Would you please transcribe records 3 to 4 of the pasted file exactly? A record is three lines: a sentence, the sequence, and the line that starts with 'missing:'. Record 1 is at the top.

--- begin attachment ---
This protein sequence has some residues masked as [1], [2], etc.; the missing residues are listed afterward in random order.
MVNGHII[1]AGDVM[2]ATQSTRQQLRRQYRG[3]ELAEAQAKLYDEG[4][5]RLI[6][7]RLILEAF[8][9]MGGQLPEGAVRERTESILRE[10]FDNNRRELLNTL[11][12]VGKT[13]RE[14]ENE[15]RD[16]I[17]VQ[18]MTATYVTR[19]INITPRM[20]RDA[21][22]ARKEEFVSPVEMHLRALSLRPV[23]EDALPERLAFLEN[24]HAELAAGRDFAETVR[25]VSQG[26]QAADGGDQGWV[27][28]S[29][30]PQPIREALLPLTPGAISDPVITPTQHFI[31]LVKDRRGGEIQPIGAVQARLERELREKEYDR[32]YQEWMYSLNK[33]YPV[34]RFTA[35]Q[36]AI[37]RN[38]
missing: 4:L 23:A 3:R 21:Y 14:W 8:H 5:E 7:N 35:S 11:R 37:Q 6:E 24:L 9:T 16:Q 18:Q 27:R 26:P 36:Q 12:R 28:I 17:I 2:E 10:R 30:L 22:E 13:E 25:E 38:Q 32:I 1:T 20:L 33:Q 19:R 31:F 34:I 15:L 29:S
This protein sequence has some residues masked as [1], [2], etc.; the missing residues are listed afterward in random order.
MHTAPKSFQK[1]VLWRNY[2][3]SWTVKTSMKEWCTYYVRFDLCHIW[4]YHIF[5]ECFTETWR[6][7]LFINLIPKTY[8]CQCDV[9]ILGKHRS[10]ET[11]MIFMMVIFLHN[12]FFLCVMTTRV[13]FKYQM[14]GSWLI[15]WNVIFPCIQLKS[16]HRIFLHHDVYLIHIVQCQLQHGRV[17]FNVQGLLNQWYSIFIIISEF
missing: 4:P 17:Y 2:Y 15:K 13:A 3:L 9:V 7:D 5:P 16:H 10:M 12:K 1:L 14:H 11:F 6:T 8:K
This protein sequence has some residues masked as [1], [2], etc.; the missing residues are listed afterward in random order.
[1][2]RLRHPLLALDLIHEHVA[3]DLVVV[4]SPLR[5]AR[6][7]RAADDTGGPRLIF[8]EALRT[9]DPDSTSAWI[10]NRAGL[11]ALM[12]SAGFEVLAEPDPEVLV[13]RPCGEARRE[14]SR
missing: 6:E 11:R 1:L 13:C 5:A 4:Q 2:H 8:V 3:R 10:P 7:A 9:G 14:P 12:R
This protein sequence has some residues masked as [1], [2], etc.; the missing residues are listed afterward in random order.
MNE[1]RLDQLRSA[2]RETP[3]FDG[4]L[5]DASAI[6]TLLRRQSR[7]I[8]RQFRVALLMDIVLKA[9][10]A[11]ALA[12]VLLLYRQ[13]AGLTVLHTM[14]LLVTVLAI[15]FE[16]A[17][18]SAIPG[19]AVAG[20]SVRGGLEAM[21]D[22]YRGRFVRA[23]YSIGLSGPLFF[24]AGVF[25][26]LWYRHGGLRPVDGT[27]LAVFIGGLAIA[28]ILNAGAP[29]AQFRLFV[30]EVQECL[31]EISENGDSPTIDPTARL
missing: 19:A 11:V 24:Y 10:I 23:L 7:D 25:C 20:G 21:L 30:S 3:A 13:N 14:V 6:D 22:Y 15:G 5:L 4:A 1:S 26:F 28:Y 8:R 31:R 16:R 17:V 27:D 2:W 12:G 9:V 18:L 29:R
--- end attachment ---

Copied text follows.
This protein sequence has some residues masked as [1], [2], etc.; the missing residues are listed afterward in random order.
[1][2]RLRHPLLALDLIHEHVA[3]DLVVV[4]SPLR[5]AR[6][7]RAADDTGGPRLIF[8]EALRT[9]DPDSTSAWI[10]NRAGL[11]ALM[12]SAGFEVLAEPDPEVLV[13]RPCGEARRE[14]SR
missing: 6:E 11:R 1:L 13:C 5:A 4:Q 2:H 8:V 3:R 10:P 7:A 9:G 14:P 12:R
This protein sequence has some residues masked as [1], [2], etc.; the missing residues are listed afterward in random order.
MNE[1]RLDQLRSA[2]RETP[3]FDG[4]L[5]DASAI[6]TLLRRQSR[7]I[8]RQFRVALLMDIVLKA[9][10]A[11]ALA[12]VLLLYRQ[13]AGLTVLHTM[14]LLVTVLAI[15]FE[16]A[17][18]SAIPG[19]AVAG[20]SVRGGLEAM[21]D[22]YRGRFVRA[23]YSIGLSGPLFF[24]AGVF[25][26]LWYRHGGLRPVDGT[27]LAVFIGGLAIA[28]ILNAGAP[29]AQFRLFV[30]EVQECL[31]EISENGDSPTIDPTARL
missing: 19:A 11:V 24:Y 10:I 23:L 7:D 25:C 20:G 21:L 30:S 3:A 13:N 14:V 6:D 22:Y 15:G 5:L 4:A 1:S 26:F 28:Y 8:R 31:R 16:R 17:V 27:D 2:W 12:G 9:V 18:L 29:R